Due to blowing sand, a helicopter pilot’s in-flight visibility can be severely restricted during landings in deserts. At the request of the Dutch Ministry of Defense, the National Aerospace Laboratory (NLR) has recently started working on finding solutions to support pilots during these precarious desert landings.
Missions in Afghanistan and Iraq have made the issue of brownouts a hot topic in the international aviation community. Owing to the clouds of sand and dust that helicopters generate when landing, pilots are often partially or totally blinded during the final seconds before landing. This can lead to potentially dangerous situations.
The Ministry of Defense has therefore asked NLR to recommend feasible and affordable solutions for the helicopters the Dutch military deploys during tactical operations, namely, for its transport helicopters, such as the Chinook.
One possible solution NLR will study is the use of Helmet Mounted Displays (HMD), which are helmets equipped with small displays positioned in the pilots’ sightlines. Projected onto this display are symbols and sensor information, which pilots can see in addition to the actual surroundings they are operating in. The information projected onto the HMD is what the pilots would see if they were operating in clear conditions, but also if dust clouds have severely restricted their sight. This new technology will first be tested in the Helicopter Pilot Station (HPS), the NLR’s helicopter simulator.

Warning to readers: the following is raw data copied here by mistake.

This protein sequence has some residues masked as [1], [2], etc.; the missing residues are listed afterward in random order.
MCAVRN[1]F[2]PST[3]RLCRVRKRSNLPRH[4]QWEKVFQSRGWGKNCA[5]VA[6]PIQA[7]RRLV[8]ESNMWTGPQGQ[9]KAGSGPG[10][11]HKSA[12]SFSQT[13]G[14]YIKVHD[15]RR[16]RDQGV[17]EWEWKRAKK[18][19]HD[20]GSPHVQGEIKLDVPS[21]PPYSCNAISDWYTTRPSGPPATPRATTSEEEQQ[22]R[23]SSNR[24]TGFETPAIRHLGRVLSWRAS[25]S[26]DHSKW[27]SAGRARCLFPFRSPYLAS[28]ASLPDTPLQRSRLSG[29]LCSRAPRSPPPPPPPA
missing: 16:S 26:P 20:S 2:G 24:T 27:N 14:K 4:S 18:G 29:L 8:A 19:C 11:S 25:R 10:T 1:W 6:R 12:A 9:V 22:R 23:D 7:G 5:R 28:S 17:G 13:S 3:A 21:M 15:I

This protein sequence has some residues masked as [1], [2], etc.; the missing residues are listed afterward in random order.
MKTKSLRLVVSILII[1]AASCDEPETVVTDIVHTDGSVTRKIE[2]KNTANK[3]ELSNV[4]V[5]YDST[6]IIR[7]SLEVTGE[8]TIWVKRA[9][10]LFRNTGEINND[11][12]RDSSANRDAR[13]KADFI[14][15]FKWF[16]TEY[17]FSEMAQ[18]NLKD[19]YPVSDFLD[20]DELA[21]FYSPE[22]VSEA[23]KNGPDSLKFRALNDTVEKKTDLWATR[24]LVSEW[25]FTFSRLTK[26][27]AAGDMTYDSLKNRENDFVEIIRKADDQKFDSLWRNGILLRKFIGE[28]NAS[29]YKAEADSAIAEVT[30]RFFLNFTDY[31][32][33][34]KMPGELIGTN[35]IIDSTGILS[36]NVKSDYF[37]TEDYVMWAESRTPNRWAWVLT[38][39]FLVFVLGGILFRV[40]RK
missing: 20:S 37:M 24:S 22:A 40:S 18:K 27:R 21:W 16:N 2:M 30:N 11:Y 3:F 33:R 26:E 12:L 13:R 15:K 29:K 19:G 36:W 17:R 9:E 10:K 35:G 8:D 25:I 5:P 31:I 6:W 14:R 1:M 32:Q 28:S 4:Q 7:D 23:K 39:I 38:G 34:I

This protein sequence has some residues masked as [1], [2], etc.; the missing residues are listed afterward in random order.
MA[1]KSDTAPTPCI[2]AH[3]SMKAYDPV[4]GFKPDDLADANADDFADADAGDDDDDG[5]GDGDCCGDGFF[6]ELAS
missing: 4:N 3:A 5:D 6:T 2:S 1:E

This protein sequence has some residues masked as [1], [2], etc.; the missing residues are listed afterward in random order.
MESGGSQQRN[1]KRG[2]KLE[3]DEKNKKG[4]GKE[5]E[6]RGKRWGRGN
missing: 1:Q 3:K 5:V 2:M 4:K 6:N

The United Kingdom, the United States and Germany are also actively engaged in trying to solve the problem of brownouts. Studies of, for example, dust penetrating sensors , sensors that can see through dust and sand , are now being conducted, as well as computer-generated images of the landing area for the pilots in the cockpits. To date however no ready-made solutions have yet been found; hence, the Ministry of Defense has asked NLR to evaluate the suitability of the various international technological developments for the Dutch situation , that is, with a view towards the types of helicopters the Dutch military uses and the kinds of missions it conducts.
In the fields of helicopters, avionics, military operations and human performance, the NLR possesses the ideal mix of knowledge and experience with which to complete this assignment for the Ministry of Defense. NLR will test promising solutions for helicopter brownouts in its recently upgraded Helicopter Pilot Station (HPS) simulator.